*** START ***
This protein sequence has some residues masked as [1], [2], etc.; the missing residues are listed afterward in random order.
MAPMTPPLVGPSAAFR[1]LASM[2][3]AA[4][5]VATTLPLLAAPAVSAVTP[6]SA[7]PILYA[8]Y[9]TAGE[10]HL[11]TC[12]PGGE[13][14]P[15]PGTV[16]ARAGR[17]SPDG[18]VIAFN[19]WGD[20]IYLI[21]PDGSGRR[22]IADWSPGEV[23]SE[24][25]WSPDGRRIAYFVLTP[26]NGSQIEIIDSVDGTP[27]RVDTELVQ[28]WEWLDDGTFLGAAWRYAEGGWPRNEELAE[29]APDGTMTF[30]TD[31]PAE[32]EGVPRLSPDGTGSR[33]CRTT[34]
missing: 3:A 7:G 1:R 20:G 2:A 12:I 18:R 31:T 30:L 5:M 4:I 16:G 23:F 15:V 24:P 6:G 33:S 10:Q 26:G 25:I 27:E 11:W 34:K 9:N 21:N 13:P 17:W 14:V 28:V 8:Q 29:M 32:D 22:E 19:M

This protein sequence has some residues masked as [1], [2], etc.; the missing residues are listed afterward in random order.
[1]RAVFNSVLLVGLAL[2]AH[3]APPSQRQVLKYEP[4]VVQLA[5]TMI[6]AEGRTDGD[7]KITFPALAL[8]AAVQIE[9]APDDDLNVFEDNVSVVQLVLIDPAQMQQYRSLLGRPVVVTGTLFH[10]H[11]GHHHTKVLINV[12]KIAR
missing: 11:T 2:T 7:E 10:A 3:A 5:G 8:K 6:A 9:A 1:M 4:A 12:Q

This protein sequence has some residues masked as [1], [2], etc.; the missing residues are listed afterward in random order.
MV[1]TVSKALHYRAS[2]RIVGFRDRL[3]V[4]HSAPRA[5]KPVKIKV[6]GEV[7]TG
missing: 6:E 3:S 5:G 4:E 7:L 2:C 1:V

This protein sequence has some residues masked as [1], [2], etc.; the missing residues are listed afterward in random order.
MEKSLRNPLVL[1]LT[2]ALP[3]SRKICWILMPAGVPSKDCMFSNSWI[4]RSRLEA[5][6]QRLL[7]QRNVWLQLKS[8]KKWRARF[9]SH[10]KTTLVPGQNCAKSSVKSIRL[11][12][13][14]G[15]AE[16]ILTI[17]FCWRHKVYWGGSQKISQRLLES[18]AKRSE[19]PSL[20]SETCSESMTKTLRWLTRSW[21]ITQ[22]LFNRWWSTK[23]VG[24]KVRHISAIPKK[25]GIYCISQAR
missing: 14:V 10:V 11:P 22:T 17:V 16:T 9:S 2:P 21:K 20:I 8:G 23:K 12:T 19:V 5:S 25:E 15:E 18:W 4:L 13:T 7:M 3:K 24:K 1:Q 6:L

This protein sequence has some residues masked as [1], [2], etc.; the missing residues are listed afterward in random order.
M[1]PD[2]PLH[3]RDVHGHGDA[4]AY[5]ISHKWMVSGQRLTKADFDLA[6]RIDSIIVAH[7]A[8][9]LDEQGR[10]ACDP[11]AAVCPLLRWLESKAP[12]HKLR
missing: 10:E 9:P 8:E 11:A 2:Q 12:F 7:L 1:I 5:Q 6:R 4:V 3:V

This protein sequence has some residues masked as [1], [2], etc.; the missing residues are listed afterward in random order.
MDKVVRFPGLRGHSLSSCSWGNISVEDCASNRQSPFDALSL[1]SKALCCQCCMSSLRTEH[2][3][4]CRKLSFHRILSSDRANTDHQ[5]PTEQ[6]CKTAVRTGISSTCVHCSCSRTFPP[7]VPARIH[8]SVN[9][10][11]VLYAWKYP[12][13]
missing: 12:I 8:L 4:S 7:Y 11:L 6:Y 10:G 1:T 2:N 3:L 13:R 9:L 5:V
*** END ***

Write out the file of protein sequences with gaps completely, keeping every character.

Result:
This protein sequence has some residues masked as [1], [2], etc.; the missing residues are listed afterward in random order.
MAPMTPPLVGPSAAFR[1]LASM[2][3]AA[4][5]VATTLPLLAAPAVSAVTP[6]SA[7]PILYA[8]Y[9]TAGE[10]HL[11]TC[12]PGGE[13][14]P[15]PGTV[16]ARAGR[17]SPDG[18]VIAFN[19]WGD[20]IYLI[21]PDGSGRR[22]IADWSPGEV[23]SE[24][25]WSPDGRRIAYFVLTP[26]NGSQIEIIDSVDGTP[27]RVDTELVQ[28]WEWLDDGTFLGAAWRYAEGGWPRNEELAE[29]APDGTMTF[30]TD[31]PAE[32]EGVPRLSPDGTGSR[33]CRTT[34]
missing: 3:A 7:G 1:R 20:G 2:A 12:I 18:R 31:T 30:L 5:M 4:I 16:G 23:F 15:V 24:P 6:G 33:S 10:Q 26:G 25:I 27:E 11:W 34:K 9:N 21:N 13:P 17:W 14:V 28:V 8:Q 29:M 32:D 22:E 19:M

This protein sequence has some residues masked as [1], [2], etc.; the missing residues are listed afterward in random order.
[1]RAVFNSVLLVGLAL[2]AH[3]APPSQRQVLKYEP[4]VVQLA[5]TMI[6]AEGRTDGD[7]KITFPALAL[8]AAVQIE[9]APDDDLNVFEDNVSVVQLVLIDPAQMQQYRSLLGRPVVVTGTLFH[10]H[11]GHHHTKVLINV[12]KIAR
missing: 11:T 2:T 7:E 10:A 3:A 5:G 8:K 6:A 9:A 1:M 4:A 12:Q

This protein sequence has some residues masked as [1], [2], etc.; the missing residues are listed afterward in random order.
MV[1]TVSKALHYRAS[2]RIVGFRDRL[3]V[4]HSAPRA[5]KPVKIKV[6]GEV[7]TG
missing: 6:E 3:S 5:G 4:E 7:L 2:C 1:V

This protein sequence has some residues masked as [1], [2], etc.; the missing residues are listed afterward in random order.
MEKSLRNPLVL[1]LT[2]ALP[3]SRKICWILMPAGVPSKDCMFSNSWI[4]RSRLEA[5][6]QRLL[7]QRNVWLQLKS[8]KKWRARF[9]SH[10]KTTLVPGQNCAKSSVKSIRL[11][12][13][14]G[15]AE[16]ILTI[17]FCWRHKVYWGGSQKISQRLLES[18]AKRSE[19]PSL[20]SETCSESMTKTLRWLTRSW[21]ITQ[22]LFNRWWSTK[23]VG[24]KVRHISAIPKK[25]GIYCISQAR
missing: 14:V 10:V 11:P 22:T 17:V 16:T 9:S 2:P 21:K 20:I 8:G 23:K 12:T 19:V 5:S 25:E 15:E 18:W 4:L 13:T 7:M 3:K 24:K 1:Q 6:L

This protein sequence has some residues masked as [1], [2], etc.; the missing residues are listed afterward in random order.
M[1]PD[2]PLH[3]RDVHGHGDA[4]AY[5]ISHKWMVSGQRLTKADFDLA[6]RIDSIIVAH[7]A[8][9]LDEQGR[10]ACDP[11]AAVCPLLRWLESKAP[12]HKLR
missing: 10:E 9:P 8:E 11:A 2:Q 12:F 7:L 1:I 5:Q 6:R 4:V 3:V

This protein sequence has some residues masked as [1], [2], etc.; the missing residues are listed afterward in random order.
MDKVVRFPGLRGHSLSSCSWGNISVEDCASNRQSPFDALSL[1]SKALCCQCCMSSLRTEH[2][3][4]CRKLSFHRILSSDRANTDHQ[5]PTEQ[6]CKTAVRTGISSTCVHCSCSRTFPP[7]VPARIH[8]SVN[9][10][11]VLYAWKYP[12][13]
missing: 12:I 8:L 4:S 7:Y 11:L 6:Y 10:G 1:T 2:N 3:L 13:R 9:L 5:V